In total, each record would require 9 WCUs, using the Postgres schema.
This table was inefficient for all reasons listed above and because each update meant that a single field on the object was updated. In the name of saving some WCUs, the original table design was updated to the single table design pattern.
The table below shows the new schema.
This new table shows they both share the same partition key (UUID) but the sort keys are now different. The first stores the JSON object as an attribute while the second holds all the timestamps and metadata.
The expected capacity requirement was reduced by 2 WCUs per record lifecycle. The revised equation is as follows:
3 WCU to create a record (1 WCU for the metadata item + 2 WCU for the item containing the > 1KB JSON object)
+ 1 WCU for GSI
+ 3 WCU for three updates (metadata item only)
= 7 WCU per record life-cycle.
Reducing WCUs Based on Reads
This work shaved two WCUs from a write, but could the team cut further? What about data that was getting written but never read such as the index? The index was always written but rarely read. This go-around for optimization reading was the important factor since the table was split into multiple rows.
Could Instacart reduce data size and eliminate the GSI by changing the way the data was read?
Here’s how they optimized for size: Message metadata was stored as a large JSON object with 75% of the rows over 1KB. The largest part of the message by far was the JSON field. For the size reduction, Instacart used GZip, known for its high compression ratio for JSON. The messages are now compressed smaller than 1KB more than 99% of the time.
Next, their sights were set on making the primary key useful enough to eclipse the need for the GSI. The GSI was necessary because Postgres used an index but an index wasn’t explicitly needed, per se. The GSI was replaced with a concatenation of the userType and userID.
The second half of the image above is the Range Key. This was added because a single user receives many messages rendering the original key non-unique but the combination of the partition and the Range Key is unique. The time stamp was added because they are sorted and fetched by time. The random id was added for message identification when multiple messages are received by the recipient at the same time.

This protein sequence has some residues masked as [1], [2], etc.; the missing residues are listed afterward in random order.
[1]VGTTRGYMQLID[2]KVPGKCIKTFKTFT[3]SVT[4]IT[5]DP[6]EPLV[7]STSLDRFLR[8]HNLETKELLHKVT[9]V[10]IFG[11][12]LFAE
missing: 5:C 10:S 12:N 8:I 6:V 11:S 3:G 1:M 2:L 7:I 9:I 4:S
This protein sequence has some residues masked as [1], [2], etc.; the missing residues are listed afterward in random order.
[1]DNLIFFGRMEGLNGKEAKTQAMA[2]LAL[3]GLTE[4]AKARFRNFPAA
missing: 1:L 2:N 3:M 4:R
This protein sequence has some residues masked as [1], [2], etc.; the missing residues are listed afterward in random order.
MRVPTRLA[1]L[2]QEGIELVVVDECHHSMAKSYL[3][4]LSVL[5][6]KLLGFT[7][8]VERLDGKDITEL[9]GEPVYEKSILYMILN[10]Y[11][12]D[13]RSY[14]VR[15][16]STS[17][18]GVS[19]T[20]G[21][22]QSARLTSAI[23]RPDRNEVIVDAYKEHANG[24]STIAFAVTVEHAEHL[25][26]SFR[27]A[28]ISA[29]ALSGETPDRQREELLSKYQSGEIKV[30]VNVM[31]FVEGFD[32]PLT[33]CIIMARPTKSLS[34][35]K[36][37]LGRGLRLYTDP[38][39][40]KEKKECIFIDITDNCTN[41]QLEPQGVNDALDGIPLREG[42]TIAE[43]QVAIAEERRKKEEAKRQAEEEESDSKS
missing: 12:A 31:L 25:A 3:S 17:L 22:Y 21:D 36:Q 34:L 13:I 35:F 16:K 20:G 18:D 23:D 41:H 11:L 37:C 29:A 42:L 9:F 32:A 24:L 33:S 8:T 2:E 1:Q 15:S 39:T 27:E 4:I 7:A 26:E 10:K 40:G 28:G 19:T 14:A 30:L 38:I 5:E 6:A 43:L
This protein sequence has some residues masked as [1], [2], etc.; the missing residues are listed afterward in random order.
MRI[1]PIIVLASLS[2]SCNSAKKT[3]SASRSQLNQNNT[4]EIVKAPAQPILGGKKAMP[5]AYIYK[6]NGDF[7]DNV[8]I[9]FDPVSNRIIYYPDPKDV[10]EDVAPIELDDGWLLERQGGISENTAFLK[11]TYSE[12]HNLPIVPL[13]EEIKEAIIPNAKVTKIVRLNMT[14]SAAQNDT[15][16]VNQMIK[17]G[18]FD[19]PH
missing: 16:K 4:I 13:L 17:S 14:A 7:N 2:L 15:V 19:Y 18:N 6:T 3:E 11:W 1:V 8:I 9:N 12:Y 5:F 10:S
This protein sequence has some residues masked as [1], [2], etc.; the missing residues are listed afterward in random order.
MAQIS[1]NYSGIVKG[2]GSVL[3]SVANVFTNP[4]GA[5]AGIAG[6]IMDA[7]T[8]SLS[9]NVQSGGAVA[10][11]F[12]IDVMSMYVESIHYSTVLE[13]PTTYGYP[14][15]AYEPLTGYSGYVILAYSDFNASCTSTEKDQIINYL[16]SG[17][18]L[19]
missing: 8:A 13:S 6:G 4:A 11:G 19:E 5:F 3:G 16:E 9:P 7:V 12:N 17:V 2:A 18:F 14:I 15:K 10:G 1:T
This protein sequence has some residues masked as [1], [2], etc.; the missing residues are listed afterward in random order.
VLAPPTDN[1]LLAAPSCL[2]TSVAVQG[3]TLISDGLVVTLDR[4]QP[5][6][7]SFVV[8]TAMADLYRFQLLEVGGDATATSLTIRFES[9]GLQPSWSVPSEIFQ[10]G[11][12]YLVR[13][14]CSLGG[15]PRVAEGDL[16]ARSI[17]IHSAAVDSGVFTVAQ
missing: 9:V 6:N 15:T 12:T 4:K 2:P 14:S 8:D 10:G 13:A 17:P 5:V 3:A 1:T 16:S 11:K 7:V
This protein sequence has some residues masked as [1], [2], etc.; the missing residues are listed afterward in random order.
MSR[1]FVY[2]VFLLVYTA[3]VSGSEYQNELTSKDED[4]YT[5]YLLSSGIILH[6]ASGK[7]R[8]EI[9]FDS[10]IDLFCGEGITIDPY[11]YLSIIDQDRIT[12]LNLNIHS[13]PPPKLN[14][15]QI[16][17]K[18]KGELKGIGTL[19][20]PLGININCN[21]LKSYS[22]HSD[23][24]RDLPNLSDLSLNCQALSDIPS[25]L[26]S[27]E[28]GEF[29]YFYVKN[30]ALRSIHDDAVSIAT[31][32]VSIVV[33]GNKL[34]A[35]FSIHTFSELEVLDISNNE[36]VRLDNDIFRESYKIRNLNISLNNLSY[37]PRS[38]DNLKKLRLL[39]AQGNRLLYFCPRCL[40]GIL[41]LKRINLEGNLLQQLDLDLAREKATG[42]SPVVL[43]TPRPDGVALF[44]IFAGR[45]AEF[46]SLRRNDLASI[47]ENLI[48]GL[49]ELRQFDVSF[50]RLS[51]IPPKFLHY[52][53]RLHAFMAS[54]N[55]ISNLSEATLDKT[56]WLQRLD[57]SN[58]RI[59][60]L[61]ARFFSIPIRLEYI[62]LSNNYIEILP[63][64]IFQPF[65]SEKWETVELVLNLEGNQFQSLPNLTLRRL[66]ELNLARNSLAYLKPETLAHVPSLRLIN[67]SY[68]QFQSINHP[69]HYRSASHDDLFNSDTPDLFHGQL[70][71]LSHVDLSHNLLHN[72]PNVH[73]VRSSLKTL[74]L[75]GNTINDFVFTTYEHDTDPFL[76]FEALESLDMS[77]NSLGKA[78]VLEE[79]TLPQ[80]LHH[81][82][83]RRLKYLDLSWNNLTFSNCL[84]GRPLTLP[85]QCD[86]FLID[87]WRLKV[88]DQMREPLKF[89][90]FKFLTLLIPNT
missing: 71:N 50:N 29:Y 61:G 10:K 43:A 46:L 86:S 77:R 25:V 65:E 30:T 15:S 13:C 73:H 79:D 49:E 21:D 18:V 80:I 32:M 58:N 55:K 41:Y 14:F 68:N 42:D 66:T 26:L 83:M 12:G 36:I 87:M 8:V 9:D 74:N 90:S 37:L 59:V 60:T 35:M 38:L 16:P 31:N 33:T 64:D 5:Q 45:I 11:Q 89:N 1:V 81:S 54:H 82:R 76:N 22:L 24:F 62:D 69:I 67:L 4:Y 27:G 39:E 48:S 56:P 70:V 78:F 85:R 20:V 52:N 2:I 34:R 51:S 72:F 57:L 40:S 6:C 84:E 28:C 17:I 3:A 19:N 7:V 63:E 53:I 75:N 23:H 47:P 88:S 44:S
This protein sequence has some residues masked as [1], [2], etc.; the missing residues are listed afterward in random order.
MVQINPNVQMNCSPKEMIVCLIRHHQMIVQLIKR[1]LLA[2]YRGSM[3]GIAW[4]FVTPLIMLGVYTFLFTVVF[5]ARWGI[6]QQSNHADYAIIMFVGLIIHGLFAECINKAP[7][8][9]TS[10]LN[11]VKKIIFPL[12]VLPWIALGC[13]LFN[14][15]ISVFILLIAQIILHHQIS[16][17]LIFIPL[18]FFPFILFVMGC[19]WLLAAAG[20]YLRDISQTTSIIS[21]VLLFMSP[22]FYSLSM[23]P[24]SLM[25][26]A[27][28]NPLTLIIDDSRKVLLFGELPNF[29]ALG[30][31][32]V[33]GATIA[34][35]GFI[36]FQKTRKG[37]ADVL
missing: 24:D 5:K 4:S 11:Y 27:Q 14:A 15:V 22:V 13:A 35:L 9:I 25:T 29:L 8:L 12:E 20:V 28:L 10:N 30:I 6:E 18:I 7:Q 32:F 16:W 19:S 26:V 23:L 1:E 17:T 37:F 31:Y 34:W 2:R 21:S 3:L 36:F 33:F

Now the system can query the partition and filter the range key for bulk read operations rather than building and leveraging GSI. This did require logic refactoring because of a large number of changes but, to paraphrase Paldhe, “it was worth it.”
The new equation is as follows:
1 WCU * (1 Insert)
+ 1 WCU * (3 Updates)
= 4 WCUs per record lifecycle!
The schema was optimized and ready to roll out. The team working on this project didn’t want the ease of integration to be a blocker so the rollout was nice and slow. To aide with a friendly rollout spirit, and to help developers smoothly transition from Postgres to DynamoDB, the engineers chose to thinly wrap an open source library (Dynamoid) that exposed a similar interface to the ActiveRecord to which they were already accustomed.
As a huge ancillary benefit, Dynamoid allowed engineers working on the DynamoDB project to include the tools that helped propel the project forward (field compression, time-sorted identifiers and compound partition keys) in a simple API.
The first part of the rollout included dual writing with reading hidden behind a feature flag. Since only needed seven days of retention were needed, the reading switch began to ramp up after a week. The rollout was so smooth that just a week after launch the Postgres codepath was eliminated, and the database was downsized.
In the past six months, Instacart’s use of DynamoDB grew from one to more than 20 tables supporting five to 10 different features across different internal organizations. The engineering team learned more about large, sensitive rollouts. They also learned quite a bit about DynamoDB, and its many supporting tools.
The goal of this undertaking was to be a “trailblazer project,” Paldhe explained, and in that regard, it looks to have been a tremendous success.